Salem Country Club
Eighth hole, 515 yards; This holehighlights Salem’sultimate trump card:itsterrain. A ridge separates the tee from thefairway in the valley belowwhilea twenty foot tall chocolate drop mound pinches in 100 yards from the green. This long hole only required three bunkers and indeed Salem has a total of 56 bunkers, whichis a relatively small number compared to the 108 at Scioto or the 87 at Oak Hill. However, it speaks volumes about the New England terrain and how Ross used it. Indeed, the left side of the 8th green complex makes for a fine study in the lost art of non-bunkering – Ross created a very interesting ledge effect by not using any bunkers and in the process, he made an up and down less likely.
Ninth hole, 425 yards; A hole that was clearly not built in modern times. First, the fairway features all sorts of bumps and humps, particularly down the left hand side. Secondly, the pond doesn’t front the green but rather is 40 yards shy. Out of play, you say? Tell that to Ben Hogan who unsuccessfully tried to carry it from the left rough. Another feature of the hole is Ross’s clever use of misdirection: a straightdrive aimed towardthe greenwillsee the golfer’s ball end in the left rough (now known as Hogan’s Alley), thanks to the right to leftpitch of the fairway. The golfer must force himself to aim further right than makes him comfortable but arelatively flat lie for his approach will be his reward if he does so.
Twelfth hole, 150 yards; A fine example of the attention to detail that the Club boardplaces on presenting the course in as pure a Rossstate as possible. A 1928 aerial photo showed onlytwo front bunkers, and yet in 1994 the hole had four such bunkers. Figuring that two bunkers had erroneously been added, the Club removed them. Then, signed Ross plans came to light that showed he had in fact added the two bunkers in 1931. Armed with this new information, the Club authorized for the pair of bunkers to be restored. Top flight work was carried out in the summer of 2000 and once again four bunkers guard this severely pitched back to front green. A complete delight.
Thirteenth hole, 340 yards; Ross is credited with 413 courses by one count and that equates to 7434 holes. Out of those holes, thisone issurely in his top five holesthat he ever designed. The drive is highly appealing into the bowl shaped fairway but the show stealer is the amazing green, one of Ben Crenshaw’s favorites in the world.
Fourteenth hole, 215 yards; Studying how this green seems completely glued to the ground should be mandatory for any architect. Two bunkers are well short of each side of thegreen by some fifteen and ten yards respectively and often deceive the golfer into coming up short.
Fifteenth hole, 530 yards; The longest of the three shot holes at Salem, how the best senior players play it will be fascinating to watch. The tee ball is downhill to a fairway that slopes from right to left and sets up perfectly fora draw. However, at the 300 yard mark a brook in theleft and right rough pinches the fairway to just twenty yards in width. The green is easily within reach from this area, which is the sole flat spot in the fairway. For those unwilling to accept the risk that the brook poses, they will have to lay back a touch. By doing so, they almost insure themselves of an awkward stance in the lumpy fairway and trying to reach the uphill green from such a position would be a mighty shot indeed. The green is funnel shaped with its high left and right sides that slope toward the middle.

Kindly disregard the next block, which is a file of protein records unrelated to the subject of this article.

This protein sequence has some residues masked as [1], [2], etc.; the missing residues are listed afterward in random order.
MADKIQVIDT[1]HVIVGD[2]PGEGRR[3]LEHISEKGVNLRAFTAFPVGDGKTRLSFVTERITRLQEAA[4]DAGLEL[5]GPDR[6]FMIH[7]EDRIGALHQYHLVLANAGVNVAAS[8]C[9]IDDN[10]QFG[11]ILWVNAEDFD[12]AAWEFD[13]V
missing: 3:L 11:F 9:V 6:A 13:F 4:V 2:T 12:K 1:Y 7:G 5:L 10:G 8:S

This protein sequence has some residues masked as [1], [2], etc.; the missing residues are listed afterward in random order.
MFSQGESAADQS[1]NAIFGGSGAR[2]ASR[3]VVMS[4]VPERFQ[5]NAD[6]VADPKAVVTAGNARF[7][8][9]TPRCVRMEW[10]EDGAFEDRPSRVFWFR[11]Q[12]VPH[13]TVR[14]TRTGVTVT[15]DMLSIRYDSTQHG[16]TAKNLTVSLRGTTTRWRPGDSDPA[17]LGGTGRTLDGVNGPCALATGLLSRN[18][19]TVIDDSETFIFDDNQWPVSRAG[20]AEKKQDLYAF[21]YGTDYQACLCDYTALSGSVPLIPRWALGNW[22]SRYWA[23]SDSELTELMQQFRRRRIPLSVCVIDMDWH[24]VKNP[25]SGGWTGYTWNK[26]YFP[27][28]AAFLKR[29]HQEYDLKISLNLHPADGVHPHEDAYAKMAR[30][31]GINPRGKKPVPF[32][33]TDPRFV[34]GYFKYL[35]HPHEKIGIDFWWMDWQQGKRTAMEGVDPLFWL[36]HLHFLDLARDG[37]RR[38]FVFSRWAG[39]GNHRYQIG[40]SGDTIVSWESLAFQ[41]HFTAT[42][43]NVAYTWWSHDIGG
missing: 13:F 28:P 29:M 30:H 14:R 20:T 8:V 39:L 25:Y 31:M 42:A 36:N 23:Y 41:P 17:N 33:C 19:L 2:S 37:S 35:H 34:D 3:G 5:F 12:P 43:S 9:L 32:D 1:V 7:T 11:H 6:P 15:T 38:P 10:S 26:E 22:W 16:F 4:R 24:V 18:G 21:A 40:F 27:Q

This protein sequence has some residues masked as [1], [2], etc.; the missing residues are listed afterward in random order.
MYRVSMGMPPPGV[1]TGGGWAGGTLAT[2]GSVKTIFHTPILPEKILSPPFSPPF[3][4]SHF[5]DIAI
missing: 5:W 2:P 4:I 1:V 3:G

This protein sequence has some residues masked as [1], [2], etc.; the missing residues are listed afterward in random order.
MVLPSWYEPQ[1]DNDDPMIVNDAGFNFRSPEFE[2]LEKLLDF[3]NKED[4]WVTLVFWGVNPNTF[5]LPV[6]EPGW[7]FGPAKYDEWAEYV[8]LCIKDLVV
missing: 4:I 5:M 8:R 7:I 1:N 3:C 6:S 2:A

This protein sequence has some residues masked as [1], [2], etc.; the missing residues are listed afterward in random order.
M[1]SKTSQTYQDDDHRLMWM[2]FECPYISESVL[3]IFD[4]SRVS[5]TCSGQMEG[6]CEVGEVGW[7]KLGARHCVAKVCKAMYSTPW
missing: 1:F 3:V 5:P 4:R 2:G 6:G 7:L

Seventeenth hole, 425 yards; The last three holes at Salem are two shot holes of roughly the same length. Each is quite good and threegolfers could reasonably choose any one of the three ashis favorite. The authors would select the 17th, thanks to itssuperlative green complex. The green is located on a small hillock and slopes from back to front and any shot out of the rough will not hold the shallow green. The resulting chip back can easily trundle across the green and off the falsefront. The only way to get a ball close to the front hole locations is to bump it into the bank that fronts the green.
The above should convey that Salem starts strong, finishes strong and some of the best holes are found in the middle section. What more canbe said?! Rosswas given 350 acres of rolling New England land from which to choose. He produced another brilliant routingand the holesflow with theterrain. Hiswelltrained construction crew then lavished attentionon the green complexes,which Ross had carefully diagramed.No wonderthe result is so strong.
Rosssuccinctly states what constitutes the ideal course in Golf Has Never Failed Me:
‘The ideal course is one that presents a test of golf for the everyday golfer and the first-class player. A properly designed course can take care of every class of golfer. My aim is to bring out of the player the best golf in him. It will be difficult to negotiate some holes, but that is what golf is for. It is a mental test and an eye test. The hazards and bunkers are placed so as to force a man to use judgement and to exercise mental control in making the correct shot.’
There is no possible better description for Salem Country Club.